“They’ll mark my death with two songs I didn’t write”

Costello’s Irish paternal grandfather “was an orphan who ended up in the British Army in the Second Battalion of the Royal Irish Regiment, wounded in France in 1917”, while his maternal grandfather spent five years in a farm in Poland, after being captured in 1915. .

“So you can get the fuck off if you give me a hard time figuring out if I’m showing up for [the Royal Variety Performance], something that represents this continuity. I am two generations away from making a living with a shovel and am deeply grateful for my grandfather’s story. He learned to play the trumpet in the army, and because my grandfather played, my father wanted to play the trumpet too, and because my father played, I… realized that I couldn’t play a trumpet. the trumpet !

Costello’s mother died in January last year, aged 93. “She was at my gig in Liverpool on the last tour. She insisted on coming, which was wonderful. Again, Costello gushes as he speaks.

He had his own health scare in 2018, “a cancerous malignancy, which required me to have surgery. If I hadn’t been so proud and tempted to tour that spring, it would have been stayed between me and my surgeon. I’m strong as an ox now, I think. In the years since, Costello has lost close friends to cancer and Covid. “It’s been tough at times,” says- it.” But we have to keep going. And we do.

He plans to go on tour with the Imposters again in June. One number fans are unlikely to hear her perform, however, is her biggest UK hit, Oliver’s Army, which reached number 2 on the UK charts in 1979. A song about the military and imperialism, she is recently fell under cancel culture due to his barbed inclusion of the “n” word to describe a British soldier (“Only takes one itchy trigger / One more widow, one less white n– —“).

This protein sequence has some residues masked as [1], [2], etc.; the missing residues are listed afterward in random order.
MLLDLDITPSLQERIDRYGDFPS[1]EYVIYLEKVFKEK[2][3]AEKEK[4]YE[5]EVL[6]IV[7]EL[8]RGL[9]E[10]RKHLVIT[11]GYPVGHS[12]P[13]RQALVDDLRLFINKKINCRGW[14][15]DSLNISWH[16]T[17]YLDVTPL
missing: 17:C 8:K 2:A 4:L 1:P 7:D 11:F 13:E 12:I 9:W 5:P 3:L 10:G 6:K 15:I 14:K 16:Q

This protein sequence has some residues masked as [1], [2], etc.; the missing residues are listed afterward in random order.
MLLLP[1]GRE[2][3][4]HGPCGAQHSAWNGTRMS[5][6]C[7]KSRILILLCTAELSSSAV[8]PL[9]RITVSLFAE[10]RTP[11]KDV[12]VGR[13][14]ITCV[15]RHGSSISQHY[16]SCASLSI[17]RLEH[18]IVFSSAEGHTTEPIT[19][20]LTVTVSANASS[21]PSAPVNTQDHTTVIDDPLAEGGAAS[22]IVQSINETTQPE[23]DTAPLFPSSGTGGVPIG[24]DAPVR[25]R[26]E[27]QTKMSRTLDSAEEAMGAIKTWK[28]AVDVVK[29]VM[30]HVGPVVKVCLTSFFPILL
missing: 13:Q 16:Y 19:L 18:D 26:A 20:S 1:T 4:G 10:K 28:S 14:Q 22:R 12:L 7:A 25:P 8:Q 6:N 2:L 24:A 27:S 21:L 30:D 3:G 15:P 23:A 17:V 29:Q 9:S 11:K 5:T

“If I wrote this song today, I might think twice about it,” he says. ‘That’s what my grandfather was called in the British Army – it’s historically a fact – but people hear that word ringing like a bell and accusing me of something I didn’t have. intention to do.

“On the last tour, I wrote a new verse about censorship, but what’s the point? So I decided not to play it. When the song is played on the radio, the offensive word is often played, which Costello says, “is a mistake. They make it worse by making it beep for sure. Because then they highlight it. Don’t play the disc!

“You know what, it would do me a favor. Because when I fall under a bus they will play She, Good Year for the Roses and Oliver’s Army. Which means, Costello points out, that if you take the latter out of the equation, “I’ll die, and they’ll celebrate my death with two songs I didn’t write.” What does that tell you?”

The Boy Named If will be released on Friday by EMI. The Elvis Costello and the Imposters tour begins June 5 at the Brighton Dome (elviscostello.com)

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